In addition to giving Julz the personalized tax advice she needed, TurboTax Live surprised her with a "little lift" that empowered her to help even more beauty professionals. "When my tax expert Diana surprised me with a little lift, I was moved to tears," says Julz. "With that little lift, I was able to establish a scholarship fund to help get other hairdressers the education they deserve."


Alana, new mom

Alana welcomed her first child in 2020. "I think my biggest challenge was figuring out how to be a mom, with no guidance," she says. "My original plan was to have my mom by my side, teaching me the ropes, but because of COVID, she wasn't able to come out here."

She was also without a job for most of 2020 and struggled to find something new.

So, Alana took it as a sign: she decided to launch her own business so she could support her new baby, and that's exactly what she did. She started a feel-good company that specializes in creating affirmation card decks — and she's currently in the process of starting a second, video-editing business.

TurboTax Live answered Alana's questions about her taxes and gave her some much-needed advice as she prepared to launch her businesses. Thanks to their "little lift," they provided her with a little emotional support too.

"I got my mom a plane ticket to finally [have her] meet [my daughter] for her first birthday," Alana says. "I was also able to get a new computer," which helped her invest in her new business and work on her video editing skills. "It's helped my family and me so much," she says.


Michael, science teacher

When schools shut down across the country last year, Michael had to learn how to adapt to a virtual classroom.

"As a teacher, I had to completely revamp everything," he says, so that he could keep his students engaged while teaching online. "At the beginning, it was a nightmare because I had no idea. I had to go from A-Z within a couple of weeks."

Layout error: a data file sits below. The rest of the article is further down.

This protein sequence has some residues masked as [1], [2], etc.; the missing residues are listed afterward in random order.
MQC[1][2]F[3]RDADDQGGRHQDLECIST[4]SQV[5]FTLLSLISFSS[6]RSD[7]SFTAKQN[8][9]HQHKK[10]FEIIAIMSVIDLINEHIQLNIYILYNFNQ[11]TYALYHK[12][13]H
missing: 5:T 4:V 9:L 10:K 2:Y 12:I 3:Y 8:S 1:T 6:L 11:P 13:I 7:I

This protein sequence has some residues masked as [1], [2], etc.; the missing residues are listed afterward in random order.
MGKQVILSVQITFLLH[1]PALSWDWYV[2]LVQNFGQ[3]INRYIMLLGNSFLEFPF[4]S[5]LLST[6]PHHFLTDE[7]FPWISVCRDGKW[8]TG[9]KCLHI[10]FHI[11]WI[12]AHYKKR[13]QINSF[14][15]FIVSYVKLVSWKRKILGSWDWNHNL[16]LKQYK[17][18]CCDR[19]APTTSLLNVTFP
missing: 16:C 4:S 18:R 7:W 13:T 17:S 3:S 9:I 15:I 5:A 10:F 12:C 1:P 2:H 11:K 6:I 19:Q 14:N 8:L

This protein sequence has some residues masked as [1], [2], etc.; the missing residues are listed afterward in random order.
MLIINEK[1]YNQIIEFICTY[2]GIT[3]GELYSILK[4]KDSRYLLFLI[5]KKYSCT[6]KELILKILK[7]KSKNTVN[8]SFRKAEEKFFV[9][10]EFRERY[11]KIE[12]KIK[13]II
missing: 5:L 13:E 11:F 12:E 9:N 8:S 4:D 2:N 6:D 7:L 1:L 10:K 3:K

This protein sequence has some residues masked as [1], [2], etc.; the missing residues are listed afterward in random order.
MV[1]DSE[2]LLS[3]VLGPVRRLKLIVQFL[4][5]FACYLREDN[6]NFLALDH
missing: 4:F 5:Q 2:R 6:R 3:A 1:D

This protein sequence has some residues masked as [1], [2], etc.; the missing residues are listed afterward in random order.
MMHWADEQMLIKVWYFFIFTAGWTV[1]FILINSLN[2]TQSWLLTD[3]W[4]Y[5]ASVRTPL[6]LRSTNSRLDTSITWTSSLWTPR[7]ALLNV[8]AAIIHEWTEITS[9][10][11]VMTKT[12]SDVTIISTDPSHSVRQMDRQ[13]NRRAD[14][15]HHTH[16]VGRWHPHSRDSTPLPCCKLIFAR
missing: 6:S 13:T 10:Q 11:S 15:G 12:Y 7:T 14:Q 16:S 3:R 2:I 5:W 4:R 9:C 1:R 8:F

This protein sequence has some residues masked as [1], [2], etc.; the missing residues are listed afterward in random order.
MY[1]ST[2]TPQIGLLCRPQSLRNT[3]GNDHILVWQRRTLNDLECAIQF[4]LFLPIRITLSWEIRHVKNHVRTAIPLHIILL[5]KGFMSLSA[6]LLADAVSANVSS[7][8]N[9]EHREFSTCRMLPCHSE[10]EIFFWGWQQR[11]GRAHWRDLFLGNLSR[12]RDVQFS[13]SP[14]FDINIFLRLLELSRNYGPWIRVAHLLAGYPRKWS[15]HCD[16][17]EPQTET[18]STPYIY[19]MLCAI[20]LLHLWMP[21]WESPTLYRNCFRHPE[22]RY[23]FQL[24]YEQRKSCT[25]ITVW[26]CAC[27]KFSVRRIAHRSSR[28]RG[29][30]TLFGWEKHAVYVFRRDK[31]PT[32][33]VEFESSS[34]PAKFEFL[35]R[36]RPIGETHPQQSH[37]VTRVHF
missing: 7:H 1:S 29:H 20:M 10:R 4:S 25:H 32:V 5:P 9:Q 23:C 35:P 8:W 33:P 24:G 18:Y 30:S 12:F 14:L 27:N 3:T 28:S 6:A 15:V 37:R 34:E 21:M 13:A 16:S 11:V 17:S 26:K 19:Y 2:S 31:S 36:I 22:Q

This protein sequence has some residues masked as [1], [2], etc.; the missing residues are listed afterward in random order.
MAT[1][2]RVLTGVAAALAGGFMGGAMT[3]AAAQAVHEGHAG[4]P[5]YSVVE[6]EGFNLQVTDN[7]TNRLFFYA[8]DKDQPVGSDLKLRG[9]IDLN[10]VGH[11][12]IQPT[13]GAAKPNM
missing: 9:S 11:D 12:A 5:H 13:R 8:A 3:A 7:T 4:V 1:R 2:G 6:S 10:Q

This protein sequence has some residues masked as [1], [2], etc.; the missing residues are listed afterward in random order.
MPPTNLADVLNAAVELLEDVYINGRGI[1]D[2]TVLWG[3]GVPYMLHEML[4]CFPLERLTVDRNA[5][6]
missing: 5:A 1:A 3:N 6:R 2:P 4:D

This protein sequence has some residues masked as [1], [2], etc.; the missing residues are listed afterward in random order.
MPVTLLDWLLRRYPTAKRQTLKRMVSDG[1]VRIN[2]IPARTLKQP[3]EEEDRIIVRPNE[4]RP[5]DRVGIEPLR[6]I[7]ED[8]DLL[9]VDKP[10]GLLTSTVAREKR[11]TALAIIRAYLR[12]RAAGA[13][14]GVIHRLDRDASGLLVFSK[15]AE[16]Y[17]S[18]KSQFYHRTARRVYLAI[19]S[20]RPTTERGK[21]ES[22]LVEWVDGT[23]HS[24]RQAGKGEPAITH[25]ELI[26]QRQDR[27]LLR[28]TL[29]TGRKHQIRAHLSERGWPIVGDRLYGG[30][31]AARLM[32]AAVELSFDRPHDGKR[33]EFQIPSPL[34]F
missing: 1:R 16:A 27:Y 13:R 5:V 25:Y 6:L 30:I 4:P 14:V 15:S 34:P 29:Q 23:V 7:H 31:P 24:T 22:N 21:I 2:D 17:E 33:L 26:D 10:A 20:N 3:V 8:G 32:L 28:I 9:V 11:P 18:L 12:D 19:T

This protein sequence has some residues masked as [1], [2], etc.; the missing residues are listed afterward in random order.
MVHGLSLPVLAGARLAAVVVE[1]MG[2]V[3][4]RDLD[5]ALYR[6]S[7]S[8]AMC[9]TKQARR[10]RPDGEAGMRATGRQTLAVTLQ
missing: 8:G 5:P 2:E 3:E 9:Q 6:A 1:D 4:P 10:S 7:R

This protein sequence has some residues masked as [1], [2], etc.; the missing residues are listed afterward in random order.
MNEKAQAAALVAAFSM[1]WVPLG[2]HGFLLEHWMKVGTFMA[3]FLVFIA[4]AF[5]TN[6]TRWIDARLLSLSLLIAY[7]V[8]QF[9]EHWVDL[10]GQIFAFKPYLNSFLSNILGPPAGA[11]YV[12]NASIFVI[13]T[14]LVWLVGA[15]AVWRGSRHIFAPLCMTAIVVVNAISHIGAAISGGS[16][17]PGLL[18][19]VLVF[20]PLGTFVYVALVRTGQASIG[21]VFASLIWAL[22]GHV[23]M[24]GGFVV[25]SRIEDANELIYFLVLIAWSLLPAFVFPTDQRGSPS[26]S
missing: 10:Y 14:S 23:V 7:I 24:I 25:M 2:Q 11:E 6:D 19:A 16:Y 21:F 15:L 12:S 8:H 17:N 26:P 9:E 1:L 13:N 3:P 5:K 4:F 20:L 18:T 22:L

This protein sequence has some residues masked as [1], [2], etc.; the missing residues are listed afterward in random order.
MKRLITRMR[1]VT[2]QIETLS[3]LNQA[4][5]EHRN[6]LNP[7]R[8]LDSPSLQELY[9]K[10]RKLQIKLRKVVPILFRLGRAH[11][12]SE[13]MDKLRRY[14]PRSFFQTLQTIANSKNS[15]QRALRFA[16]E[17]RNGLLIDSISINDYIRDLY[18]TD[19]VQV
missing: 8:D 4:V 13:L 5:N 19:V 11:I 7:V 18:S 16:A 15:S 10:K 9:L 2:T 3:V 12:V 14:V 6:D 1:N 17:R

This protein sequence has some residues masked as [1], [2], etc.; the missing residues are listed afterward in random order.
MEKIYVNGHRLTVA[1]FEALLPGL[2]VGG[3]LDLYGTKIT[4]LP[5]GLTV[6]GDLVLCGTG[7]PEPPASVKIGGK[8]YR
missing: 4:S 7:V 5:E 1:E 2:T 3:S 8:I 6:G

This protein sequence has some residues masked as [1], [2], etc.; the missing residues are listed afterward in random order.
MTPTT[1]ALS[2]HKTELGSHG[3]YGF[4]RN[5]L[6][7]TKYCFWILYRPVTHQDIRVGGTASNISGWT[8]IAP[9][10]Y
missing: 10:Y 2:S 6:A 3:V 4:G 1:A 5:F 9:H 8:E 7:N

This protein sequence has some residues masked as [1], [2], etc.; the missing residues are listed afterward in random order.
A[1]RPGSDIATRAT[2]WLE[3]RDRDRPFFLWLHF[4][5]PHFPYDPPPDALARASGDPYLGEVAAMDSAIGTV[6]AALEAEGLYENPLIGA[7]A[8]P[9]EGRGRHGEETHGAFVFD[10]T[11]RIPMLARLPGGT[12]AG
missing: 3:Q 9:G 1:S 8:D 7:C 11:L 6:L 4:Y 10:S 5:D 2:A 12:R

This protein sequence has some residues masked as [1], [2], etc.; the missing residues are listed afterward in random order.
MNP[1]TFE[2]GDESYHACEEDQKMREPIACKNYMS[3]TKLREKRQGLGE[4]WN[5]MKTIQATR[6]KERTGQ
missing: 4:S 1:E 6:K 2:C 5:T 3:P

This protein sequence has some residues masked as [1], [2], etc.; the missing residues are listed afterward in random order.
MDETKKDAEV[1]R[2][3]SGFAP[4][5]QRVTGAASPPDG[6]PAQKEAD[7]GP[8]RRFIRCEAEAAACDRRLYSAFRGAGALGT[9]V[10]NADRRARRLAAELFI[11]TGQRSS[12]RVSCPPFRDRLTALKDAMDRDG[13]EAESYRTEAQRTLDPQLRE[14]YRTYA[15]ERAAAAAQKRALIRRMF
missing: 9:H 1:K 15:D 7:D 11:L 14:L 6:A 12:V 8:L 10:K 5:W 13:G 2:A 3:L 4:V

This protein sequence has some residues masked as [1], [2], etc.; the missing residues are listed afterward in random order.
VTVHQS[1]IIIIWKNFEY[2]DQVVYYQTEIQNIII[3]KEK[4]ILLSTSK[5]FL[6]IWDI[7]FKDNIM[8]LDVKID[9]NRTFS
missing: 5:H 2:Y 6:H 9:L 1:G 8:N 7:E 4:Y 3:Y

Michael's TurboTax Live expert answered his questions about how working from home affected his taxes and helped him uncover surprising tax deductions. To top it all off, his expert surprised him with brand new science equipment and supplies, which allowed him to create an entire line of classes on YouTube, TikTok, Instagram, and Facebook. "Now I can truly potentially reach millions of children with my lessons," he says. "I would never have taken that leap if not for the little lift from TurboTax Live."



Ricky, motivational youth speaker

As a motivational speaker, Ricky was used to doing his job in person, but, he says, "when COVID-19 hit, it altered my ability to travel and visit schools in person [because] schools moved to fully virtual or hybrid models."

He knew he had to pivot — so he began offering small virtual group workshops for student leadership groups at middle and high schools.

"This allowed me to work with student leaders to plan how they would continue making a positive impact on their school community," he says. He wasn't sure how being remote would affect his taxes, but TurboTax Live Self-Employed gave him the advice and answers that he needed to keep more money in his pocket at tax time — and the little lift he received from them has helped him serve even more students.

"[It] has been a major blessing," he says "There will be multiple schools and student groups from across the country that I can hold leadership workshops with to empower them with the tools to be inspirational leaders in their school, community, and world."

Plus, he says, it was great knowing he had an expert to help him figure out how being remote affected his taxes. "I felt confident and assured in the process of filing my taxes knowing I had an expert working with me, says Ricky. "There were things my expert knew that I would not have considered when filing on my own."

Filing your taxes doesn't have to be intimidating, especially after a year like 2020. TurboTax Live experts can give you the "little lift" you need to get your taxes done. File with the help of an expert or let an expert file for you! Go to TurboTax Live to get started.